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-   -   Should I put some kind of filter and hood on my lenses? (https://forums.steves-digicams.com/nikon-lenses/123623-should-i-put-some-kind-filter-hood-my-lenses.html)

rcfuzz Jun 13, 2007 4:20 PM

Just got a D40 with the kit lens and the 55-200mm VR lens. Should I put some kind of filter to protect the front element or will that just be adding unnecessary glass? Also, should I get a lens hood for these lenses?

tjsnaps Jun 13, 2007 8:09 PM

The lenes should have came with a lens hood if you bought it new. If not it is a good idea to have one to shield the lens from stray light that can cause glare. Each hood is designed to match the lens. But if you get a generic one just make sure it is not too deep and causes vignetting .


A UV filter on left on each lens to protect it from dust scratches etc. is a good idea. Some people don't like doing this claiming the extra glass causes loss of image quality. But I don't think that's a problem as long as you get a good filter. And I have replaced a few filters where I would have had to replace the lens had the filter not been there.

rcfuzz Jun 13, 2007 8:27 PM

tjsnaps wrote:
Quote:

The lenes should have came with a lens hood if you bought it new.
I just got the camera and lenses yesterday. The 55-200mm came with a hood and the D40 kit lens did not. I'll look into the UV filter. Thanks.

nexusworks Jun 15, 2007 7:38 AM

Absolutely you should protect your lens unless you are rich.

There are specialised DMC Hoya filters that acter for Digital camera lenses. They are thiner and suit for this purpose.

PeterP Jun 15, 2007 8:54 AM

You have asked one of those religous questons :G

Some people mount a UV filter on every lens and never take it off, feeling it protects the lenses.

Some people refuse to mount a UV filter because it adds another pair of air/glass interfaces to the lens and every lens/glass interface is a soucre of lens flair and image degradation.

I use a UV filter when I feel there is a high risk of troubles like blown sand or salt on a beach or other bad environment, otherwise I shoot without one.

If you do decide to use one make sure it is a good high quality brand, my 105mm filter for my 300mm lens cost just under 300$. Good quality filters are not cheep.


A filter I find much more usefull is a circular poalizer, but it comes with a 2-3 stop cost in light loss. Used right they knock out reflections nicely.
Here it took out all the surface reflections and allowd me to see the boats detailes.

http://farm1.static.flickr.com/239/5...146d729e_o.jpg
My Flicker Photo stream

The lens hoods are another story, they are very usfull in knocking out stray light that may cause falir and they offer some protection for the front lens element.
I've noticed several manfacturers are no longer including a hood with the lens, and depending on the lens they are not exactly cheep to buy.

tjsnaps Jun 15, 2007 12:26 PM

Need a lens hood??

Check this out




http://www.lenshoods.co.uk


link fixed

PeterP Jun 15, 2007 1:18 PM

That link is slightly defective, needs the trailing </a> removed.

But it is an interesting link indeede!
I paid 45$ to replace the hood on my old 100-300 USM lens, and it was just a little piece of expensive plastic.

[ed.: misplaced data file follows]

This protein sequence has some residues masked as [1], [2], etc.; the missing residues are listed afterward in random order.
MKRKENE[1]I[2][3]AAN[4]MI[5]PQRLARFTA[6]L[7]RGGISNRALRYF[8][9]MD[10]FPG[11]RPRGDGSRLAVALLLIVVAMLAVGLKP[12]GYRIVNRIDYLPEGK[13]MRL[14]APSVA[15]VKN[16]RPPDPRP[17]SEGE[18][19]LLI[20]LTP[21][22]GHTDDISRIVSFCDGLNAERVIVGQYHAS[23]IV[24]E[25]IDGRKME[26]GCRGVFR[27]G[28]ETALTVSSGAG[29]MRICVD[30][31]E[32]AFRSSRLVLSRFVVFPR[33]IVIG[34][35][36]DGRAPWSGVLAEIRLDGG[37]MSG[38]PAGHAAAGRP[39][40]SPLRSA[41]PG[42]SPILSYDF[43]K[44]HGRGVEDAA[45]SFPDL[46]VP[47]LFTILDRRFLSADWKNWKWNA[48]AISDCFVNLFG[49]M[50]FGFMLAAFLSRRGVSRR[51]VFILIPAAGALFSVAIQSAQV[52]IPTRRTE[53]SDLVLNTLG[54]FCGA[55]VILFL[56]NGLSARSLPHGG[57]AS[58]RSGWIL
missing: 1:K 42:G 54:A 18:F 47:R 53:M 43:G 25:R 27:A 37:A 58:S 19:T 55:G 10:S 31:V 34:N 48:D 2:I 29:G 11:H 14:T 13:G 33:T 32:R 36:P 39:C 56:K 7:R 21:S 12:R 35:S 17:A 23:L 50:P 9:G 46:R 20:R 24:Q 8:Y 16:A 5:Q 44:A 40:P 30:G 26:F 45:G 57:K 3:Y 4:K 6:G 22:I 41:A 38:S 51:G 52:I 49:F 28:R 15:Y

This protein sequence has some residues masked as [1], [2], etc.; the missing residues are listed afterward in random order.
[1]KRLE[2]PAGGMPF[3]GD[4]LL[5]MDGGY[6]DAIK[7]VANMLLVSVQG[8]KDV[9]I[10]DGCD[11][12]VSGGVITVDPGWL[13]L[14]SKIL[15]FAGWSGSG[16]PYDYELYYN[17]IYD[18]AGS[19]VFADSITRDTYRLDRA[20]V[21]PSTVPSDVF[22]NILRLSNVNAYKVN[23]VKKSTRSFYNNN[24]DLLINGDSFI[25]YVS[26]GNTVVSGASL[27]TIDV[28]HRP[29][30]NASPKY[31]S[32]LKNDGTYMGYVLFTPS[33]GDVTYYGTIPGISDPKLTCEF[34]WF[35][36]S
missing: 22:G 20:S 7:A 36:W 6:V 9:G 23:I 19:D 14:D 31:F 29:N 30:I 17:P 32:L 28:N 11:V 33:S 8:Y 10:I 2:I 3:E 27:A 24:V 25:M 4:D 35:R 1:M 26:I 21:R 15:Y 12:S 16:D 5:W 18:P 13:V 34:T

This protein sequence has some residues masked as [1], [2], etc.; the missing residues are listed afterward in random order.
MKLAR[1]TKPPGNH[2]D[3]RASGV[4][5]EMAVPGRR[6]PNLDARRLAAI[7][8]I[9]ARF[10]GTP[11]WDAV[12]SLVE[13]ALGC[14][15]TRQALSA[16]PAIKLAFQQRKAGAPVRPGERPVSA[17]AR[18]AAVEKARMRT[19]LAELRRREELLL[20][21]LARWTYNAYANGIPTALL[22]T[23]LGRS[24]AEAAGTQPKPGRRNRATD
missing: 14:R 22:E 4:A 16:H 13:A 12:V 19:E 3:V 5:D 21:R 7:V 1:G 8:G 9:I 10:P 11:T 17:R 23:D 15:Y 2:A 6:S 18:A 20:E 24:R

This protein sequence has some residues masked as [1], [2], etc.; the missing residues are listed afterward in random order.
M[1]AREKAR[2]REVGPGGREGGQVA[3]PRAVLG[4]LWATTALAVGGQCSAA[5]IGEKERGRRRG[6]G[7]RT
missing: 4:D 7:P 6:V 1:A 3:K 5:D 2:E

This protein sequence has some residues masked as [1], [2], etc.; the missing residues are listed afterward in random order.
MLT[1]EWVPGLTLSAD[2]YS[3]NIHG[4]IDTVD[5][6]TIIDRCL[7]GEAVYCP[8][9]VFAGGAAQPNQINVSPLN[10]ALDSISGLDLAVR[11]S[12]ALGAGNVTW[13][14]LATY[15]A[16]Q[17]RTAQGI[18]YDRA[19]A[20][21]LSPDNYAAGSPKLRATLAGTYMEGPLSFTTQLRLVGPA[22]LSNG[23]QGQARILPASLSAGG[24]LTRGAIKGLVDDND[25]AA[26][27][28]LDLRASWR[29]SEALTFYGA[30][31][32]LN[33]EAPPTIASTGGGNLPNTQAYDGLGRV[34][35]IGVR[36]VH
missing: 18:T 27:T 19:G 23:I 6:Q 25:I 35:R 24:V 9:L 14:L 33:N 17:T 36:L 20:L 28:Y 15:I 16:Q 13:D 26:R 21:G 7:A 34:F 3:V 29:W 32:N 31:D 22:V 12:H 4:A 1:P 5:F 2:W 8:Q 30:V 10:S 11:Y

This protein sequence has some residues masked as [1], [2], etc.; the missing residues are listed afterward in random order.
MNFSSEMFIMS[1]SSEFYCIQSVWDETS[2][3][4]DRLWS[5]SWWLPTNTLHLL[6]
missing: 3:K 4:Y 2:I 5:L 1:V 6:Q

Will have to try out these self made paper ones!

fewpics Jun 19, 2007 5:26 PM

If only for the protection of the lens, it's really worthwhile. Those pieces of glass don't come cheap but fingerprints, water, stones,insects and other forms of mess making matter do. It's easy to relpace a filter... Damned expensive to buy another lens.

WhenI first used my D80, I wanted to line up on a great shot and didn't take my eyes off the subject. I pulled up the camera, reached inside to take the lens cap off and "hello", no lens cap. It was in my pocket already.. Was there was though, was a fingerprint on my lens. I never took the shot either as I completely lost interst in it when I saw the cardinal sin on my lens.Once bitten, twice shy... From that moment onward I have put a good quality U/V filter on every lens, except the 60mm micro with its very recessed lens and the type of shots I take with it (up close, lots of sunlight and usually very sheltered).

Since then I have touched the U/V's but a few times and it's been an exercise and a half to "fully" remove the prints left behind, but that in itself is quite a worthwhile pursuit, just how stubborn they are to leave the scene of the crime. Yet, the first fingerprint I left on that lens, I competely got rid of and I can't remember what I did to get rid of it. In good sunlight I can't see any trace of a print at all, but I can see just the tiniest traces of a smudge on one of my filters. The best remover to date is the lens pen for me. It has completely gotten rid of 2 fingerprints.

The best cure is to not touch them at all... The best backup is a filter...

Many moons ago, when I was into shooting/hunting, I had quite a few telescopic sights which could cost as much as your DX40 or more and guess what,, they too have coated expensive glass in them. I did have a solution and a bunch of special wipes I used to completely get rid of most crud but for the life of Brian, I can't remember what it was called.

Photoshop can correct the image (IF needed)... Get a U/V filter....!!!!

nexusworks Jun 22, 2007 10:38 AM

Can I just ask what type of UV filter do you guys get?



Hoya HMC (n)?

Hoya Super Pro 1 UV (o)

Hoya Pro1 Digital UV

Kenco?

B + W which by the way I do not know why these are so expensive.

tjsnaps Jun 22, 2007 2:27 PM

Most of mine are just standerd Hoya filters


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